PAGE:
Acne is one of the most common skin diseases that family practice physicians, pediatricians and dermatologists treat. Acne can affect newborns, infants, prepubescent children, adolescents and mature adults. There are many different types of acne and treatment plans vary depending on the type and severity. Therefore, it is important to be thoroughly evaluated, so your medical provider can treat you appropriately. This article will review acne vulgaris, the most common form of acne. This form of acne can include comedonal acne (blackhead and whitehead), papular acne (pimple) and cystic acne.
What causes acne?
The biology of acne is broken down into four main events that occur in the skin; oil production, clogged pores/follicles, Propionibacterium acne (bacteria in the follicle) and inflammation. Acne is driven by hormones. Hormones in the body stimulate both oil production in the skin and clogging of pores. The adolescent population has an increase in hormone levels and that is why acne is so common in teenagers. Occasionally persons with acne have hormone abnormalities. Immune system cells within the skin then respond to the clogged pore with trapped oil and bacteria within it by causing inflammation around the pore. This is the redness that one can see around pimples. The more inflammation that occurs around the acne bump can increase the risk of the acne bump evolving into a cyst. Because the skin around the pore is inflamed, acne can itch or become painful. Acne can cause permanent scarring. It can become worse before a woman’s menstrual period, during stressful times and when sweating. Acne is not contagious.
Psychosocial impact of acne
Acne often occurs at an age when a person is experiencing many psychological and social changes. Acne may lead to a loss of self-esteem, anxiety, embarrassment, problems mixing with peers or depression. These issues are usually the motivating factor for seeking professional evaluation and treatment. Many people may feel that medical providers “write-off” acne as a cosmetic issue. This should not be the case. The psychological impact that even the most mild acne can cause warrants proper evaluation and treatment. Another important reason to seek treatment early is to prevent scarring. Once scarring occurs, it is more difficult to improve the cosmetic appearance of the skin.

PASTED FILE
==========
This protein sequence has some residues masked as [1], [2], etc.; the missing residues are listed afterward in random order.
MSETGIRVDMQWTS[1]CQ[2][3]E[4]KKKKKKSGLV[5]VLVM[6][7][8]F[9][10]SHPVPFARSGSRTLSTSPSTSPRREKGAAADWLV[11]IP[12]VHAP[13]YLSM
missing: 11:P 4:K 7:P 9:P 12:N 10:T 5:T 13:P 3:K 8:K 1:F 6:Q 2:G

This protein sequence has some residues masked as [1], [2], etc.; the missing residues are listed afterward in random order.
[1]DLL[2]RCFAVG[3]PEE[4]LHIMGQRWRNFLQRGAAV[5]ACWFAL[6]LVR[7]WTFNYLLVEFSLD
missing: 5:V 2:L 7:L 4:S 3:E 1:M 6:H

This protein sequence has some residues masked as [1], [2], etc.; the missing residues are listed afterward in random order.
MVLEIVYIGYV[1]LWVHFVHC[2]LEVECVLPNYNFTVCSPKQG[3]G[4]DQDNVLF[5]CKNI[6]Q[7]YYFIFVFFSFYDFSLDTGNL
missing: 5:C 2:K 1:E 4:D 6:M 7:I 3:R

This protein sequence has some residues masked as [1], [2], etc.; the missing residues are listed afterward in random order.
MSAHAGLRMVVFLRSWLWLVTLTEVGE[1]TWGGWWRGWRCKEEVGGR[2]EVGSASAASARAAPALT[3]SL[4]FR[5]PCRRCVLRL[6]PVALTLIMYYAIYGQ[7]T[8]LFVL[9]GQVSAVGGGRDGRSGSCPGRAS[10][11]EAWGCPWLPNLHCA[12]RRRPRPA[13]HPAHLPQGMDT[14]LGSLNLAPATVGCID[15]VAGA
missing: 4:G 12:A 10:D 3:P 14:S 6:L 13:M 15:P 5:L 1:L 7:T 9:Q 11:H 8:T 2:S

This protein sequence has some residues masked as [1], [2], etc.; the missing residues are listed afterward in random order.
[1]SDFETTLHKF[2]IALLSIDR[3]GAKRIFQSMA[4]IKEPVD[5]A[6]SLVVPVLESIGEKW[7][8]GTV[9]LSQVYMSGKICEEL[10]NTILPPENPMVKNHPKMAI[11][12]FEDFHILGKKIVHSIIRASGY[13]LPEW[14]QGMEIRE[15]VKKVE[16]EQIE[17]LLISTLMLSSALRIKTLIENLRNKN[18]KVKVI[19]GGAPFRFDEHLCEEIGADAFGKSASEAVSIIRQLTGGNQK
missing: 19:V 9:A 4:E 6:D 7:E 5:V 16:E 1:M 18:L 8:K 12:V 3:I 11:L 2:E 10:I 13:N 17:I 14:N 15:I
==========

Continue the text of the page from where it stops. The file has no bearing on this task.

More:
There are a variety of prescription topical and oral therapies for acne. Topical acne medicines consist of creams, gels and foams that are rubbed into the skin. The most commonly used topical medications include preparations of benzoyl peroxides, antibiotics, anti-inflammatories, retinoids, salicylic acids, azelaic acids and sodium sulfacetamide/sulfur. These medications aid to reduce blackhead and whitehead formation, reduce bacteria and act against inflammation in the skin. Oral pills include antibiotics, birth control pills and isotretinoin. Depending on acne severity, topicals only or a combination of both topical and oral pills will be used as a first-line therapy.
Acne Myths & Treatment Tips
Eat a normal diet! Food and drink DO NOT cause acne. So, sit back, relax and enjoy your occasional order of French fries or piece of chocolate.
Acne is not caused by dirt in your pores, nor does it mean that you are not hygienically savvy. DO NOT SCRUB your skin with loofas, scrub gloves, scrub brushes, brillow pads or any other device that may be abrasive. This is especially true when you are using topical anti-acne treatments. You will only make your skin red, irritated and sore. There are much safer ways to exfoliate!
Good sleep hygiene is vital! Getting 8 hours of sleep a night is important for your overall health, including your skin.
PATIENCE IS A VIRTUE!! Please, please, please be patient with your recommended treatment plan. Usually it takes a minimum of 6 weeks to begin seeing the effects of the medications and many times up to 3 months to see the full effect. Acne may become worse during the first few weeks of treatment. Hang in there! Acne therapies DO NOT cause you to break out.
Do not stop your treatment unless you are having a problem with the medication or instructed to stop by your medical provider. Call your provider right away if you stop a medication. Usually, an alternate treatment plan can be arranged over the telephone.
There is no such thing as “spot treatment!” Apply your topical anti-acne treatments to the areas where you tend to break out, not just to individual pimples. Avoid applying topical medications close to your eyes, the creases of your nose or close to your lips. The skin in these areas is sensitive and may become dry and irritated.
HANDS OFF! Please do not pick or squeeze your blackheads, whiteheads or pimples. Digging, scratching and squeezing facilitates inflammation and may result in scarring.
Use only non-comedogenic (won’t cause blackheads and whiteheads) and oil-free moisturizers and make-ups on your skin. If you are trying to manage your acne and wear an oil-based foundation daily, your acne may not get better.
SLOWLY increase the frequency of all topical anti-acne medications. Irritation, dryness and redness are the most common side effects. Start using just one topical 1-2 times a week, then increase it to 3-4 times a week until you gradually tolerate the medication daily. If your provider recommends more than one topical, do not start using the second topical until you are tolerating the first. Call your provider if you have problems or questions.
Be careful so you don’t destroy your clothes or bed linens! Topical anti-acne medications that contain benzoyl peroxide can bleach clothes, towels, sheets and pillowcases.